It doesn't grow in Hawaii, that I know of.  The Hawaiians don't use it in their meat-centric cuisine, but my meals there became permeated with red lentils in the form of dahl.  This Asian dish was introduced to me by my then partner, a native of Kathmandu, Nepal, who's singular culinary specialty seemed to be dahl..  Nearly every evening for the last couple of months we spent on the Big Island, we set up our makeshift kitchen near the open hatch of the Volvo station wagon we called our home.  Our saucepan perched on the flame of our single burner Coleman as onions were sauteed with garlic and tomatoes, and lentils were simmered down to make our meal.  We ate our dahl with rice, of course, as the sky flushed shades of red with the setting sun.

Somehow we never tired of our red lentil soup. Maybe it was a complete sense of serenity brought on by island life, or, more likely, our surrender to the necessity of inexpensive eats.

If I close my eyes tightly, I can still recall the lullaby of the ocean lapping the shore; sung to us nightly as we drifted off to our dreams.  


Red Lentil Dahl
serves 3-4

olive oil
1/2 medium onion, diced
2 large cloves garlic, minced
1 T. fresh ginger, peeled and grated
1/2 tsp. turmeric
1/2 tsp. coriander
1 tsp. cumin
1/2 tsp. garam masala
1/4+ tsp. cayenne pepper
1 C. red lentils, rinsed
2 1/2 C. vegetable broth
juice of half a lemon
salt to taste
plain yogurt, optional
chopped green onion, optional

  • Heat the olive oil in a large sauce pan or pot over medium heat.  Add the onion, and saute for several minutes until they begin to soften.  Add the garlic and ginger, and continue to cook, stirring often, for a few more minutes.
  • Add the turmeric, cumin, coriander, garam masala, and cayenne pepper to the pot, and stir.  Cook another couple of minutes.
  • Add the lentils and vegetable broth, and raise the heat to medium-high.  Once the soup comes to a boil, reduce the heat to medium-low and simmer, partially covered.  Continue to simmer and stir occasionally until the lentils are tender, roughly 15 minutes.  If the soup seems too thick, add a little water until desired consistency is reached.  Taste and season with salt, if necessary.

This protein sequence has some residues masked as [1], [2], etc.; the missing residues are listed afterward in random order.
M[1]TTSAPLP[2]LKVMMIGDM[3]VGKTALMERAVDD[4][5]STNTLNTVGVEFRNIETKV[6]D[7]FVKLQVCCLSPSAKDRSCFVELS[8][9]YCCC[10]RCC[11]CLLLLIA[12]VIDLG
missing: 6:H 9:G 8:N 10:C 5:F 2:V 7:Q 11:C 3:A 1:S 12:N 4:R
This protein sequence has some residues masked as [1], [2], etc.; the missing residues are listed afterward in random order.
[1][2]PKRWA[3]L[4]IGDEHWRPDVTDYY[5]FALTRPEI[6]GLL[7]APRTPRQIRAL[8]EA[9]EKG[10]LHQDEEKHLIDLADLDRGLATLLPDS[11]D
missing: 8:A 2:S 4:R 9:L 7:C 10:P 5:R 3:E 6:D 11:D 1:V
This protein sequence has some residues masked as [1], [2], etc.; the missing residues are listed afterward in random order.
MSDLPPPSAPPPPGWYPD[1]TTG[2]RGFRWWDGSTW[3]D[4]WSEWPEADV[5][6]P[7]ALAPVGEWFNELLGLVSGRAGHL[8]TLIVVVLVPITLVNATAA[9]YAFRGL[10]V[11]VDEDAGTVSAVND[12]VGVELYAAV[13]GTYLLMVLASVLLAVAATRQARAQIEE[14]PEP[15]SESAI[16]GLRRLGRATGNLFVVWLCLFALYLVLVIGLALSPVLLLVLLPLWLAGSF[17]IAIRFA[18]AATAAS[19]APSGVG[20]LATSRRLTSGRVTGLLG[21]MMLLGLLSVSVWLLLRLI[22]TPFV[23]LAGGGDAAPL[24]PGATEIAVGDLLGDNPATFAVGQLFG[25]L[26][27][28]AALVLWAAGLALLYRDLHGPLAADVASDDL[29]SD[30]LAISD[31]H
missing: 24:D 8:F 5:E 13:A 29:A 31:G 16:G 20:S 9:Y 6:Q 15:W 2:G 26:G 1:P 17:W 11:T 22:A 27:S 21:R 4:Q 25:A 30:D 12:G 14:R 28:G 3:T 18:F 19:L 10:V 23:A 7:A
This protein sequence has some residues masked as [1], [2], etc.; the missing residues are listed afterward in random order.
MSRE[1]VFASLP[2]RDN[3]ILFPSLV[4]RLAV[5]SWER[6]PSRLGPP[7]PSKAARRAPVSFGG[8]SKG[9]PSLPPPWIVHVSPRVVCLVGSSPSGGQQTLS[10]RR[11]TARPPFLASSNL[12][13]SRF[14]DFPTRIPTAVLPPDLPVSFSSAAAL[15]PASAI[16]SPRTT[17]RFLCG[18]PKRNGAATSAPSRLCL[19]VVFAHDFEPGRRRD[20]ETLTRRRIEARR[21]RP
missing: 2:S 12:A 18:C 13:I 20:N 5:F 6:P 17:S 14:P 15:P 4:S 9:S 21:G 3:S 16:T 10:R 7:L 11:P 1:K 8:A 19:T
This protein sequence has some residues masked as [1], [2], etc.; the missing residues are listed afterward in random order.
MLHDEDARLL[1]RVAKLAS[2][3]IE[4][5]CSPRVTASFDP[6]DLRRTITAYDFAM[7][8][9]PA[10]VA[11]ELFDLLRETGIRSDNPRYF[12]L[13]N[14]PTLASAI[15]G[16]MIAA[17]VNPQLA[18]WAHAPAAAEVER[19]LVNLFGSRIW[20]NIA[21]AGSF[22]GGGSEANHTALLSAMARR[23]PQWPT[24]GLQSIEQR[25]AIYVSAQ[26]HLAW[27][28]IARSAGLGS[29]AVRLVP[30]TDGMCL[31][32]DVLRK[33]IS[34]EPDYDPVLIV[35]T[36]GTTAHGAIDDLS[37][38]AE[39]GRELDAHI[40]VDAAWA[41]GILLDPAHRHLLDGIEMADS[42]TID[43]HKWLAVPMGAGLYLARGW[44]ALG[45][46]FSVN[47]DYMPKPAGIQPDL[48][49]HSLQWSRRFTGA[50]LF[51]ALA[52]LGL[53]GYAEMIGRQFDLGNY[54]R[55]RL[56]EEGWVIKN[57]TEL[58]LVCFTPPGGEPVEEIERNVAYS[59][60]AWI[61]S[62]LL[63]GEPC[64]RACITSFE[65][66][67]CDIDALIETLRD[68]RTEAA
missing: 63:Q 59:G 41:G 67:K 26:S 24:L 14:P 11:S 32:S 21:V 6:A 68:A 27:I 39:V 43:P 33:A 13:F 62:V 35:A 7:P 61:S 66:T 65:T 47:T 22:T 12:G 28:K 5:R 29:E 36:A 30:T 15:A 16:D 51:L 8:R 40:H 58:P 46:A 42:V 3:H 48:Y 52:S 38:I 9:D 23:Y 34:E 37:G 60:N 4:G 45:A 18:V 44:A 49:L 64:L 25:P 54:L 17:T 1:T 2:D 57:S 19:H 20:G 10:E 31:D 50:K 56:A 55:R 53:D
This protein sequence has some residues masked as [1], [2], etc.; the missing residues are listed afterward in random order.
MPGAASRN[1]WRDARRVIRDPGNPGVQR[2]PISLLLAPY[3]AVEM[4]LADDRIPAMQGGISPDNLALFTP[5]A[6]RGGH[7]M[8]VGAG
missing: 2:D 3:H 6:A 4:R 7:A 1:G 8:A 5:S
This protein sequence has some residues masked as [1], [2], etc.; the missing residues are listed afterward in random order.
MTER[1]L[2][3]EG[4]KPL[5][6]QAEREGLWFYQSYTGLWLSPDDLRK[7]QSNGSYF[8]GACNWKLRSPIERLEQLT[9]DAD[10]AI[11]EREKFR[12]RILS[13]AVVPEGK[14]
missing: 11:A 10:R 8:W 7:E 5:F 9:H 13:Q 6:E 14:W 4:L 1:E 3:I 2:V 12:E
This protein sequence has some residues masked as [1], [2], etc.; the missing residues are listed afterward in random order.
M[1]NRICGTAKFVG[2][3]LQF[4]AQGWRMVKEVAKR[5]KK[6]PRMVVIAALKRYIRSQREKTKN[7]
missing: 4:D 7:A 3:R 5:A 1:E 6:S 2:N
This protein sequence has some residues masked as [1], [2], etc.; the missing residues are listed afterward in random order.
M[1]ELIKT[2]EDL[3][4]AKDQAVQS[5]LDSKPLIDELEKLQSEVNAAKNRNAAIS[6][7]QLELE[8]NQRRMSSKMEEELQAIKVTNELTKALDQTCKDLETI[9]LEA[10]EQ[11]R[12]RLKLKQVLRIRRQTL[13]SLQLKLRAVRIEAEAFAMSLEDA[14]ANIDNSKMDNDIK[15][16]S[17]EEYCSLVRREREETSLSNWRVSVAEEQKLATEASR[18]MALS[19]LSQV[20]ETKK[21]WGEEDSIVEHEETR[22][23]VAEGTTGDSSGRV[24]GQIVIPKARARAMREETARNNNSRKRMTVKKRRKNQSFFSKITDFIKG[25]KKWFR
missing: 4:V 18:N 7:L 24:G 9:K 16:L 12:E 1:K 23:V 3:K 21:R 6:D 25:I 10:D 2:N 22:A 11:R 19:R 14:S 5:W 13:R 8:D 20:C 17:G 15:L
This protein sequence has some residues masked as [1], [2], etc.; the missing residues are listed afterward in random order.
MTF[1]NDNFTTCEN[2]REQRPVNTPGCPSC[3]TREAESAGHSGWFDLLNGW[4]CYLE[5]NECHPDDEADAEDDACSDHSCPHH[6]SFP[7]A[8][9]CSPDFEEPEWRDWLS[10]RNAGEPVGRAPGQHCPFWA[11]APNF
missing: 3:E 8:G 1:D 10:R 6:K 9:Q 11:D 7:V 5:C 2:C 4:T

• Squeeze the lemon into the soup, stir, and remove from heat.  Ladle into bowls and garnish with yogurt and green onions, if desired.  Enjoy!
This dahl recipe is different than the one I ate so regularly in Hawaii, but the flavor is still loaded with nostalgia.  Aloha nui loa!

10 comments:

  1. Vibrant daal and beautiful clicks.......! This is our staple diet, will surely try your version of the recipe.

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  2. I think I could eat this all day long, because I love such delicious looking things :)

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  3. Lovely photos! Please share with us over at dishfolio.com!

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  4. Thanks for reminding me how much I love lentils. I always seem to forget about them. I would love to have some in Hawaii right now! Winter is getting a little long here.

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  5. Beautiful post and beautiful presentation. I am a big fan of lentils and enjoy them very much. These look wonderful.
    You have a very nice blog!
    Cheers~

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  6. Tis dahl looks delicious...I have never been to Hawaii, but you have made it sound heavenly :)

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  7. Love Hawaii and especially love Maui, which made me feel all warm and happy inside reading your post. What an amazing experience you had, and thank you so much for so eloquently sharing it with us! :) And now, I have to try dahl.

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  8. This dahl is DELICIOUS. I can't stop making it, it is extremely simple and fast to make. I added fresh coriander leaves at the end, it completed the recipe very well.

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  9. Marie, I'm so glad you're enjoying it. Thanks for the feedback!

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  10. This was great. Had all the ingredients at home, was super easy to make, served over basmati rice. Didn't care for the yogurt with it, but it's great on it's own. Thanks for sharing.